BORN HEDWIG EVA MARIA KIESLER ON NOVEMBER 9, 1914 IN VIENNA, HEDY WAS THE ONLY CHILD OF A PROMINENT JEWISH FAMILY.
When she was 16 years old, she skipped out of school, without telling her parents, and slipped into a studio to apply to be a script girl. When pro- ducers asked her if she knew how to be a script girl, she replied, “No, but may I try?”
soon became a phrase Hedy, con- sciously or unconsciously adopted as her life motto. Her willingness to push herself beyond the social norms of the day was an astounding attribute and would lead to her later success.
Just before her eighteenth birthday, Hedy landed a role in the controver- sial film, Ekstase, that both helped and haunted her for the rest of her life. Never before had the female figure been exposed in film. Not only was Ekstase shocking due to a brief nude and passionate scene, but also for the fact that the film challenged the traditional patriarchal role in society. Instead of being seduced, Hedy’s character takes on traditional masculine gender roles by aggres- sively seducing the man, and then afterwards, deciding she doesn’t need him.
The blatant feminist influence was perhaps a bit too forward for its day. She soon found landing acting jobs difficult because she was known as the “Ekstase girl,” and thus not taken seriously.
Many attribute the popular turban head covering to Hedy.
Hedy was frequently cast in exotic, minimal speaking roles, which bored her. She liked a good challenge, but she was never given the opportunity.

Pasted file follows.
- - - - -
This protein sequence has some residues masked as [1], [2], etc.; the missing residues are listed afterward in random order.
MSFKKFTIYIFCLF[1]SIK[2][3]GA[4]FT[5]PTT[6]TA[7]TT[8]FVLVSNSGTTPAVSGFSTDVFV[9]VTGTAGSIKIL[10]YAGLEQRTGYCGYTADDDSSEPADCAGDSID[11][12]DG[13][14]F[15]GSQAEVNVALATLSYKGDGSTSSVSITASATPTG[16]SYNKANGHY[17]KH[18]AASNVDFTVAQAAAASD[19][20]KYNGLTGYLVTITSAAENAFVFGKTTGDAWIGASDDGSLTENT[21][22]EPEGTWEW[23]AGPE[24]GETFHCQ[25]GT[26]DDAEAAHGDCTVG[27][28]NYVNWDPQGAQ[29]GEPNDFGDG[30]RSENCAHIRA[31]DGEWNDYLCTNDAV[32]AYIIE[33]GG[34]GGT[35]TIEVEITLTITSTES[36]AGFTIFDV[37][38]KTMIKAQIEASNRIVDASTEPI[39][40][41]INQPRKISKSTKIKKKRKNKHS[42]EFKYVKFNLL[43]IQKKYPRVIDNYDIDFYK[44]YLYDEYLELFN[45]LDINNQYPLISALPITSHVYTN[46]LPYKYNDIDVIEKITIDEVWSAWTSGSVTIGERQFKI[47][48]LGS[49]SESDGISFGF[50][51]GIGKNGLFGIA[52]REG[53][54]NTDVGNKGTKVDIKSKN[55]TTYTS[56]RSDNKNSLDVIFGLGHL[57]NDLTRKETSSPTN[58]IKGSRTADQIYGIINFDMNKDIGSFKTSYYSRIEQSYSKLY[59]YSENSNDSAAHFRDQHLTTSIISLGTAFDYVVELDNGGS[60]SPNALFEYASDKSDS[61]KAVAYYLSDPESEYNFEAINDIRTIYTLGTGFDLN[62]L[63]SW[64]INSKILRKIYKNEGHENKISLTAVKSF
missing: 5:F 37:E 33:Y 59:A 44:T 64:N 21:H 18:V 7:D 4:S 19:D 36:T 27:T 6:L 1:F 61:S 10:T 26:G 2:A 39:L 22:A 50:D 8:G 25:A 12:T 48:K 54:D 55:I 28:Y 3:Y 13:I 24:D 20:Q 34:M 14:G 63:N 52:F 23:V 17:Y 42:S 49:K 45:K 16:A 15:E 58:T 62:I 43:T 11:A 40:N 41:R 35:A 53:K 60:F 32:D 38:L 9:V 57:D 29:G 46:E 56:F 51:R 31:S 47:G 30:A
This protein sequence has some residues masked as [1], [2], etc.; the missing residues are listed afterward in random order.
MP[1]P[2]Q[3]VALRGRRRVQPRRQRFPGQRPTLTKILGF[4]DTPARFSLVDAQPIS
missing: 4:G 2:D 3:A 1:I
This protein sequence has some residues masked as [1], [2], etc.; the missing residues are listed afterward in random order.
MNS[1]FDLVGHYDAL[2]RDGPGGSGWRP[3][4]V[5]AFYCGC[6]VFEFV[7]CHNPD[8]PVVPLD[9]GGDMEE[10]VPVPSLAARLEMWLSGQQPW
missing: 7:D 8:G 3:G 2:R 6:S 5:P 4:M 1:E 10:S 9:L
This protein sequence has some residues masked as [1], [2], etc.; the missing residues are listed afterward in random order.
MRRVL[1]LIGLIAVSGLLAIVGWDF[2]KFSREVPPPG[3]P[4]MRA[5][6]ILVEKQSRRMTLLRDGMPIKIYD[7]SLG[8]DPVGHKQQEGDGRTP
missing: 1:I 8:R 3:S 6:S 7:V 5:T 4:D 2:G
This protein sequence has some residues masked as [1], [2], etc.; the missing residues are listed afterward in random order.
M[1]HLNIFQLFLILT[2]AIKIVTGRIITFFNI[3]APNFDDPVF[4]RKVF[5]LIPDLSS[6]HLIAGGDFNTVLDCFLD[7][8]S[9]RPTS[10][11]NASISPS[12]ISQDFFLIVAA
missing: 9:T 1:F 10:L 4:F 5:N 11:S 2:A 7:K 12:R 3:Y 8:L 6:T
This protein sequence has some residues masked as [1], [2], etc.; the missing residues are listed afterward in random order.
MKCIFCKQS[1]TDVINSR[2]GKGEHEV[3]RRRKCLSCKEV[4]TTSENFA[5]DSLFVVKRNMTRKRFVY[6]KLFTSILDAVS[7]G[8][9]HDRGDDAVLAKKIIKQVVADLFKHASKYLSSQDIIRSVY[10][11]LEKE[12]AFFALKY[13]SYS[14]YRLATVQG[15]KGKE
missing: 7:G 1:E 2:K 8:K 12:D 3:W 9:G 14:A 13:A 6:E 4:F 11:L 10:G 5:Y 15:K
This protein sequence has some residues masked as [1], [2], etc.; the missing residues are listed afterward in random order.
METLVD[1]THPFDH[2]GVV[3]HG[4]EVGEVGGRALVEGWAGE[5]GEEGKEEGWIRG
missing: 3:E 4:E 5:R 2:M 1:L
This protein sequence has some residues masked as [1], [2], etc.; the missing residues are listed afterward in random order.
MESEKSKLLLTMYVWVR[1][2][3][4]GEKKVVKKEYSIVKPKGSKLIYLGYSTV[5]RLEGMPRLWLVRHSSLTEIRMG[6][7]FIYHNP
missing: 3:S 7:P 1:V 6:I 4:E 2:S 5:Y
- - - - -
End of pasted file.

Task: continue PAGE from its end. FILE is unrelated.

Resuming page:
Never content with the Hollywood lifestyle, Hedy took up inventing as a way to occupy her time.
Against her parent’s wishes, Hedy married Fritz Mandl, a much older arms manufacturer and the third richest Austrian.
The young Lamarr believed she was in love with the strong, masculine arms dealer. But her perception was soon altered after their marriage when he began abusing her.
Hedy later recalled her unhappy marriage to Mandl, by remarking that she “almost at once I found I was no longer Hedy Kiesler, an individual, but I was only the wife of Fritz Mandl.” (Rhodes 27).
Further issues in their marriage came up when her new husband kept company with controversial powerful leaders such as many of Hitler’s political war henchmen, whom often dined with the Mandl’s in one of their many mansions. As the men would discuss technical and mechanical advances in technology, she would lis- ten intently and soak up the complicated details. Later, this background in technical knowledge would serve a purpose as she designed technology to combat enemy torpedoes. Under- estimated once again, no one sup- posed that a woman of such beauty would also have a brilliant mind.
Manipulative and abusive, Fritz kept Hedy locked in their mansion, for- bidding her from ever acting again. “I was like a doll. I was like a thing, some object of art which had to be guarded and imprisoned having no mind, no life of its own.”
Ever the jealous man, Fritz was also obsessed with tracking down every copy of Ekstase so that no one would be able to look at his wife in such a compromising position. He constantly berated her for appearing in such a scandalous film, which he said, made him look like a fool.
With the help of Hollywood composer George Antheil, Lamarr developed a system to rapidly switch frequency channels, a development which laid the groundwork for the complicated communications employed the world over. According to Hedy’s son Anthony Loder, the discovery of this life-changing frequency-hopping theory was inspired by the simple act of playing the piano in tandem. He writes, “Antheil and my mother were sitting at the piano one day and he was hitting some keys and she was following him, and she said, ‘hey look, we’re talking to each other and we’re changing all the time.’” This chance event let loose in the caverns of a fertile mind, revealed to Hedy her true calling.